I have always known I'd be childfree. I told my folks this when I was about 7 years old, and they have only just started 'believing' me about 2 years ago. My gynecologists still insist I might change my mind, so no there is no sterilization in sight. In my country there is little respect for women's reproductive choice (a woman 'knowing her mind'), even among the most educated in the medical fraternity.
I am motivated to remain childfree by an innate knowing which has become firmer as I grow older and trust my instincts more. I have an absolute respect for motherhood, which I believe shouldn't be entered into with the slightest doubt, and I believe that nurturing and creating can be fulfilled in so, so many ways. I am inspired by childless/childfree women and men who have consciously and creatively left their mark on the world, and on hearts. Personally, I learn from and gravitate more to nature and animals than humans.
My 10 year partnership was on its last legs and imploded last year and my childfree stance was used as a convenient scapegoat to explain the problems. My partner had 'hidden' this decision from his parents and when I told them about it, they were shocked and totally against it. This discussion was the first agenda in my current relationship, and it's understandably a major decision for my partner. I've engaged many enlightened men, but even the most eccentric are revolted by the idea. Proof of manhood is intrinsically tied to procreation. Procreation is so completely engrained in the social, religious, cultural and even economic life, it's barely discussed--it's assumed. I couldn't, in good conscience, deny fatherhood to a man (though I'm quite certain not many of them think deeply about the responsibility of good parenting). I've never met an African CF man.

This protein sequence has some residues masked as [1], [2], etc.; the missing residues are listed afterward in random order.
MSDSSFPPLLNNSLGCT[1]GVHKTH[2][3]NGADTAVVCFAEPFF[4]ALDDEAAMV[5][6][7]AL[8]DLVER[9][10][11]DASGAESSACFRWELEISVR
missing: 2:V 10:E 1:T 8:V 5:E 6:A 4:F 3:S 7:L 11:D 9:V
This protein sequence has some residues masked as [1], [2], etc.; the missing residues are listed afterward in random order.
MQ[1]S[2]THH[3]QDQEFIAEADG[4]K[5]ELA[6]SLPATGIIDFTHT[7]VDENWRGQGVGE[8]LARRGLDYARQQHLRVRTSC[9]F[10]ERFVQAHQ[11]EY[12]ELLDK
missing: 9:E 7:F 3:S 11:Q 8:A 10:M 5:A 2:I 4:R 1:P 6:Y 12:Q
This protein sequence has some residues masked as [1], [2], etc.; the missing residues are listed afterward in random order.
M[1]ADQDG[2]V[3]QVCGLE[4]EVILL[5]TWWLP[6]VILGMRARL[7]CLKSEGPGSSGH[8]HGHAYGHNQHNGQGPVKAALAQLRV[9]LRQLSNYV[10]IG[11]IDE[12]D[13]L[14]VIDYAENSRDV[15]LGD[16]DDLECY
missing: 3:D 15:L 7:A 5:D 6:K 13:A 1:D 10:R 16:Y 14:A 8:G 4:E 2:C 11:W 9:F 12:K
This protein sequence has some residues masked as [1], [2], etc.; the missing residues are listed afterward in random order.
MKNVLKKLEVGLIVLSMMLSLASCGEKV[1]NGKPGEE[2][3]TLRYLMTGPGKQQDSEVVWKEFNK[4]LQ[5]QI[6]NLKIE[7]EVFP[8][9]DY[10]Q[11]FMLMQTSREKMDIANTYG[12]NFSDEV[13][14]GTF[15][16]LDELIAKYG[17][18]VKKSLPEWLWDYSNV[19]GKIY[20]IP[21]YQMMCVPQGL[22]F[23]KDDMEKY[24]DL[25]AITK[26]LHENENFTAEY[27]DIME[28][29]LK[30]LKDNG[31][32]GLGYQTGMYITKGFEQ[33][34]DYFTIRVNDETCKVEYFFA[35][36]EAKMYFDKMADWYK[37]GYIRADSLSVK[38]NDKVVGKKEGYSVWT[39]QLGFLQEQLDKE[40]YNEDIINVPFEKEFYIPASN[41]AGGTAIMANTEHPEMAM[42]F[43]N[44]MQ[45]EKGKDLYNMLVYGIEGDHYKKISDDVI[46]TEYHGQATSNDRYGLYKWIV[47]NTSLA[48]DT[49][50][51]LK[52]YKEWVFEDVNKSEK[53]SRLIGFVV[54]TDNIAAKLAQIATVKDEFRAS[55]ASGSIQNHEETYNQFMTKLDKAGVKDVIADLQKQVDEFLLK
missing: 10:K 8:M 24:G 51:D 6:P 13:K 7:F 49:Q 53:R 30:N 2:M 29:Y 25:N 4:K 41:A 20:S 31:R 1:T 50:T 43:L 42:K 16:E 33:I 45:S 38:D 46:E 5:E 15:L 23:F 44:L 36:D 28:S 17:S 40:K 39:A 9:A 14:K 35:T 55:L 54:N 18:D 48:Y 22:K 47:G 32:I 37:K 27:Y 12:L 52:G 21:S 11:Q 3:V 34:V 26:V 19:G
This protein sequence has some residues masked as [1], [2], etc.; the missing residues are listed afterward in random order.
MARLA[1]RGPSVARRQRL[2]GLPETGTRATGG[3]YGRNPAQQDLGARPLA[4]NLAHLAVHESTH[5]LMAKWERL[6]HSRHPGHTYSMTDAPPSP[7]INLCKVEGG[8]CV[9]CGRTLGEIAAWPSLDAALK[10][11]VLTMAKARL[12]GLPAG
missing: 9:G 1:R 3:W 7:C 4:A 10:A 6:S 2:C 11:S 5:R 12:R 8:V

From personal experience, marriage for me would come with the inherent challenge of being stigmatized by my in-laws and the obligation to accept that my husband can have children by any other means (e.g. second family/polygamy). It'd take a very strong man not to cave to the sustained social pressure. I'm coming to the conclusion that marriage and civil partnership could very well be elusive, which is sad. I revel in being slightly eccentric but I've only just started coming to terms with the implications of my decision. This could be a lonely road, but it's a reality I've accepted.I trust Kris will eventually find a man who is like-minded but it is interesting that in many communities men feel as culturally compelled to procreate as women do. When parenthood is the assumption, there is little room for the idea of personal choice in the matter of procreation. Over time, I believe this will change. I would love to hear your stories about the challenge of finding a like-minded partner. Please comment below...